Piecework pay, bonus and overtime pay – how do they collide?
April 21, 2017
By Michael Burns, courtesy of SBAM Approved Partner ASE
Piecework pay is not a common pay practice today. In fact, ASE’s most recent Pay Administration Survey found no participants paid on a piece-rate in the Southeast Michigan area. However, in some industries this is still a pay practice.
Piecework pay, rather than hourly or salary pay, is calculated by how many activities or units of productivity are achieved within a set period of time. Pay is usually calculated by a pay per unit of work method. (X) being the finished production unit(s), times (Y) being the rate of pay for said unit(s), equals (P) piece rate total for the pay period.
The advantage of a piece work approach to pay is that it incentivizes worker productivity. However, piece- rate plans do not normally pay for spoiled or flawed units thereby also encouraging quality. A disadvantages of piecework pay is that it pays a worker to ignore everything outside of their production, including other facets of the organization’s operation.
Piece-rate workers are non-exempt and must also be paid overtime when their hours of work exceed 40 hours in a workweek. They must also be paid at least the minimum wage. Pay for work over 40 hours a week must be calculated by computing overtime pay from the regular rate of pay. The regular rate of pay is calculated by adding total earnings for the workweek from all pay (this includes qualified production bonuses and even waiting time) subtracting out any adjustments for incomplete work and dividing that by the hours worked in a week. Piece-rate workers must be paid the total weekly earnings at the regular rate of pay plus overtime pay at one-half the regular rate multiplied by those hours worked over 40 in that week.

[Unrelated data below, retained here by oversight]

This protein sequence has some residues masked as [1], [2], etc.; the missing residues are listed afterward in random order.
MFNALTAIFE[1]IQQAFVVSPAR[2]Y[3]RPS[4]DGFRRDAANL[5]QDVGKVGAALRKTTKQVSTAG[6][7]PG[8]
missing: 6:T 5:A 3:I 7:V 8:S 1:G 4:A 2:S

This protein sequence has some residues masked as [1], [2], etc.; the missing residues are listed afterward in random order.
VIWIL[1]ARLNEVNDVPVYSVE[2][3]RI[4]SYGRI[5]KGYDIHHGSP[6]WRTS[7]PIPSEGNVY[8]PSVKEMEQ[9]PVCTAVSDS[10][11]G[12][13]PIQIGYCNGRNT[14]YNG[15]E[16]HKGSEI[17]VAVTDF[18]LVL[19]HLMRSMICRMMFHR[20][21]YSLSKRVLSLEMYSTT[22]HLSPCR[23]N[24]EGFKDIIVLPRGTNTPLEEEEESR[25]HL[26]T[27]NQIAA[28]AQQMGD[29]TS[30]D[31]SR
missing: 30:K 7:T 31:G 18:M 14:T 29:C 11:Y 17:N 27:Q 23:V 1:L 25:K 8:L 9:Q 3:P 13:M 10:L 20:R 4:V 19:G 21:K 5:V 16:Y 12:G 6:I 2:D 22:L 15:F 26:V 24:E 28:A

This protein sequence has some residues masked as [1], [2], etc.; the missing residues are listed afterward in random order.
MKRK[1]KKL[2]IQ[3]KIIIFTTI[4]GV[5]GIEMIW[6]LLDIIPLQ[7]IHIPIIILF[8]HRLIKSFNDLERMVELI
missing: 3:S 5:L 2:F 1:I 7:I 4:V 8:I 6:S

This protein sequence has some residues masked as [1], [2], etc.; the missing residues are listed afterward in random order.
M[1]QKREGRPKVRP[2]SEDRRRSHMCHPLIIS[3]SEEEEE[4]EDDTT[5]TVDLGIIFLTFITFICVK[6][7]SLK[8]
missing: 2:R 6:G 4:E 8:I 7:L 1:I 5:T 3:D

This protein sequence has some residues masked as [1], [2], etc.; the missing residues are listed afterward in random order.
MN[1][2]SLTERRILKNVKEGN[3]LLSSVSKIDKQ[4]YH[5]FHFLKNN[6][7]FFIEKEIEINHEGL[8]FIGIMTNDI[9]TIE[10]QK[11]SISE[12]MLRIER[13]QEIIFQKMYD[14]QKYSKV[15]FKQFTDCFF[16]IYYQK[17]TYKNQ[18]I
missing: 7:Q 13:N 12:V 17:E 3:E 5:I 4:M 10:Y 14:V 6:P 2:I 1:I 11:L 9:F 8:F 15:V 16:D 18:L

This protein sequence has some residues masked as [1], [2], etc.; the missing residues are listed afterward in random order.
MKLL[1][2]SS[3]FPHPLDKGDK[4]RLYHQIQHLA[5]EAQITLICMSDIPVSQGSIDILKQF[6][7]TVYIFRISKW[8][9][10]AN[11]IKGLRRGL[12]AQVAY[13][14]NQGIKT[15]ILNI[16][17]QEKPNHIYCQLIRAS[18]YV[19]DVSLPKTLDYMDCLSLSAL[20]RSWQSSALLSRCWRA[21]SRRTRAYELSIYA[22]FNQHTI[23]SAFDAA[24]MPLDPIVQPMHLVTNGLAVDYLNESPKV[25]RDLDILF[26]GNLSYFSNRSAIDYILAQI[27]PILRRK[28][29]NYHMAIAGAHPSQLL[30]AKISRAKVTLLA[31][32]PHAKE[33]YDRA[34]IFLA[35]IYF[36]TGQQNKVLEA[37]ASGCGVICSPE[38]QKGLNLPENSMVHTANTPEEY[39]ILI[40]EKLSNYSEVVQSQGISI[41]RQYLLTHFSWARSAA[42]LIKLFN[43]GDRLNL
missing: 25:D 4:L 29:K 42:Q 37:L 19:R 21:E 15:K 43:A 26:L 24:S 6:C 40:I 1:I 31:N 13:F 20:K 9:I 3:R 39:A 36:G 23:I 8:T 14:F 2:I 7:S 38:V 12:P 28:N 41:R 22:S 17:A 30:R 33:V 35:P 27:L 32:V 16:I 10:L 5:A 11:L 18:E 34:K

In a recent Ninth Circuit Court of Appeals case, Cable Communications, Inc. (CCI) did, a “production bonus” that was added to pay but was gradually reduced when overtime was worked (this bonus was 1/6 of the piece-rate). For CCI’s piece-rate workers this bonus was decreased as overtime increased. A condition that was no doubt added to the pay formula in order to control employees’ use of overtime. “People will do what you pay them to do” – says the compensation principal. So, if you make overtime more attractive, workers will be incentivized to work more hours, not less, and company compensation costs may naturally rise. The company’s formula of reducing the incentive bonus as more overtime was worked was meant, no doubt, to squash the force of that compensation principal.
However, the way CCI implemented both the production bonus and the overtime calculation resulted in workers being ultimately underpaid legal overtime pay. Because the production bonus was paid as part of normal income in a non-overtime week and then reduced for work over 40 hours in a week, the Ninth Circuit Court of Appeals saw that it was not a bonus, but in fact part of gross wages. CCI should have been determining the regular rate of pay by including the production bonus into the overtime premium. CCI’s failure to use this calculation approach violated the Fair Labor Standards Act. (Brunozzi v. Cable Communications, Inc., 9thCir, 167 LC ¶36,509)
Employers using pay methods that differ from the straightforward hourly or salaried pay method need to keep an eye on how overtime and other incentive pay calculates into weekly pay.